Tropical canopy biologist Meg Lowman on an afternoon swing Dr. Lowman on her way to work Tropical Exploration Up to two-thirds of all known plants and animals live in the lush rain forests of the tropics. Tropical rain forests are the world's most diverse and interdependent ecosystems. (Interdependent means the living things rely on each other for survival.) New discoveries are constantly added to the millions of species that are known to live in rain forests. The rain forest canopy (treetops) is an area of tremendous biological activity. Increasing deforestation, or destruction of forests, poses problems that require significant research and exploration to understand the effects of the destruction and to find practical solutions to balance or prevent such loss.



Bioprospecting is the search for plant and animal species from which commercially valuable and marketable new products can be obtained. Bioprospecting also includes the search for previously unknown compounds in organisms that have never before been used to make medicinal drugs.


Bioprospecting in the Kamchatka Peninsula

“Diversa (today part of BASF), the company I cofounded, mounted a microbial diversity research expedition to the Kamchatka Peninsula with the Russian Government and the U.S. Department of Energy. The region is a land of extremes best suited for hardy adventurers and scientists and contains unique fauna. “Our search for unexplored microbes sought novel proteins in the microbes that might reduce the need for chemicals and, thereby, make cheaper and more environmentally friendly products. This expedition targeted the unearthly Geyser Valley, a boiling canyon of hot springs and calderas that belched bacteria and primitive bacteria-like organisms of unimaginable alien designs. The waters there are steaming and can exceed boiling temperatures in the superheated vents. Microbial populations there are referred to as hyperthermophiles, [and these organisms] have difficulty growing at [158 degrees Fahrenheit] since it is too cold for them. They grow best at temperatures ranging from [176 to 235 degrees]. “We collected water and mud samples among the geysers with a Russian soldier to protect us from unwanted bear visits. It was exhilarating to work in this most beautiful and pristine environment ... and we made breakthrough discoveries that led to products on the market today, likely used in the paper of this book. We have had other expeditions to areas of extreme conditions leading to other exciting discoveries. There is huge potential in this type of exploration.” —Jay M. Short, Ph.D. Molecular biologist and entrepreneur; Fellow, The Explorers Club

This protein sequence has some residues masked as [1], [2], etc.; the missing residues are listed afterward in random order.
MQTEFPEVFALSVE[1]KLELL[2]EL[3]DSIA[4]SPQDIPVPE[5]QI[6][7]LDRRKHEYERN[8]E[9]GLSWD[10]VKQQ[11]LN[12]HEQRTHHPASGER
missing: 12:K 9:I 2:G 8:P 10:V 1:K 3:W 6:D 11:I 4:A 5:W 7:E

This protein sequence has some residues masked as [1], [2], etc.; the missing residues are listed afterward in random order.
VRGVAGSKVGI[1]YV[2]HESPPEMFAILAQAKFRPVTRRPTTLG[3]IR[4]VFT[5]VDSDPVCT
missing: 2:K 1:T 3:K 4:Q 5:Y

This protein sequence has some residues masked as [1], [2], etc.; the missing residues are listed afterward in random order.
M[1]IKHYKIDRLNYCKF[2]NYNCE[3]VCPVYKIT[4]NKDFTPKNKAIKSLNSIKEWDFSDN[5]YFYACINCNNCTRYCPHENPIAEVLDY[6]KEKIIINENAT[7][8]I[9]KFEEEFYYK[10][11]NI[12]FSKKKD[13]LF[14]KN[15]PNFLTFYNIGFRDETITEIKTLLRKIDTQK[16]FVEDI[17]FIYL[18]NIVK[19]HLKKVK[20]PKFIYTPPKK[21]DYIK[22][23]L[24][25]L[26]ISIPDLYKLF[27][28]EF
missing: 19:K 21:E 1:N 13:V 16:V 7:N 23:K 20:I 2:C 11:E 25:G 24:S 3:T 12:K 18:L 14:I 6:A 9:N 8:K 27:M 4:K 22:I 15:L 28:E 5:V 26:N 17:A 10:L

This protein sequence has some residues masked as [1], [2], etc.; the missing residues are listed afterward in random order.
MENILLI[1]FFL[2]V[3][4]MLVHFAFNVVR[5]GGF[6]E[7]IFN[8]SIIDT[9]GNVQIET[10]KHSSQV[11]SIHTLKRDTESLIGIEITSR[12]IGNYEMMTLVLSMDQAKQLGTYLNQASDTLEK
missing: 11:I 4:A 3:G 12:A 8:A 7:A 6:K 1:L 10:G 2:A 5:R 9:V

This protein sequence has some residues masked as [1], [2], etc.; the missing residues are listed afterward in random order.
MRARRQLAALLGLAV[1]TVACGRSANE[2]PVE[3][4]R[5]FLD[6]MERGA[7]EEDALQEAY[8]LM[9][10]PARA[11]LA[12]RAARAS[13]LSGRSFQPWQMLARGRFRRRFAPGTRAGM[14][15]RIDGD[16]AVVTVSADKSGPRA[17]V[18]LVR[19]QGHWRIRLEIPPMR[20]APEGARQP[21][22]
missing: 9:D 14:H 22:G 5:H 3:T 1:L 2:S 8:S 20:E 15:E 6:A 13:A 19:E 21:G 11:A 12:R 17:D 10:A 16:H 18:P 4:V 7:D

Some ocean explorers search beneath the waves to locate and identify historic shipwrecks. Other marine researchers seek sustainable fishing and food sources, track the environmental effects of ocean pollution, study the effects of ocean currents on climate, seek to understand and protect coral reefs, or do geological research on the seafloor. Underwater exploration is also done in freshwater lakes, rivers, and marshes.


“Modern science is always on the move. Every day, new tasks that were always done by people in the oceans and seas (and lakes and rivers, and even research tanks) can be done by underwater robots or other equipment. But there will always be that 'special something' that an actual human can bring to the equation that can never be replaced. “It's critical that we keep developing new equipment and better ways of exploring underwater without putting a person in harm's way. But just as importantly, we need to continue research and development that improves how we can keep [humans] physically in the loop when we need to. Just two examples are improvements in diving techniques using mixed gases that allow people to explore deeper depths without risk, or which keeps divers warmer, longer so they can spend more time underwater to see and do more. Imagine yourself deep on a coral reef finding never-before-seen species of fish in the Northwest Hawaiian Islands. Or way back in a cold, dark cave finding remnants of previously unknown ancient civilizations! “Our planet is full of new things to find and places to explore; we need smart scientists and engineers to do the research and develop the technology to get there. Why not be one?” —Karin LynnCaptain, Civil Engineer Corps, U.S. Navy (retired); Trustee and member, Women Divers Hall of Fame (WDHOF); Fellow, The Explorers Club


“The ocean covers nearly three-quarters of our planet. We rely on the sea for food, medicine, minerals, jobs, and untold hours of wonder and enjoyment, not to mention billions of dollars in economic revenue. The ocean is also part of Earth's life-support system, producing oxygen while absorbing carbon dioxide and heat. Yet less than 10 percent of the ocean has been explored! “Through ocean exploration we have discovered unimagined ecosystems thriving in habitats devoid of sunlight, new mineral deposits, and features that reflect the inner workings of Earth. It is through this process of discovery that we gain critical information about our planet, the life living on it, and how to better our own lives. “From a simple net dragged behind a ship to a high-tech remotely operated vehicle or free-swimming robot, we now have a multitude of tools to explore and study the ocean. Computer models, amazing visualizations, and satellite tracking tags are opening up new views of the sea and revealing more than ever before about the behavior of marine organisms. Many mysteries remain in the sea, but the future of ocean exploration is bright and exciting.” — Ellen Prager, Ph.D.Marine scientist and author; Fellow, The Explorers Club Ocean scientist and explorer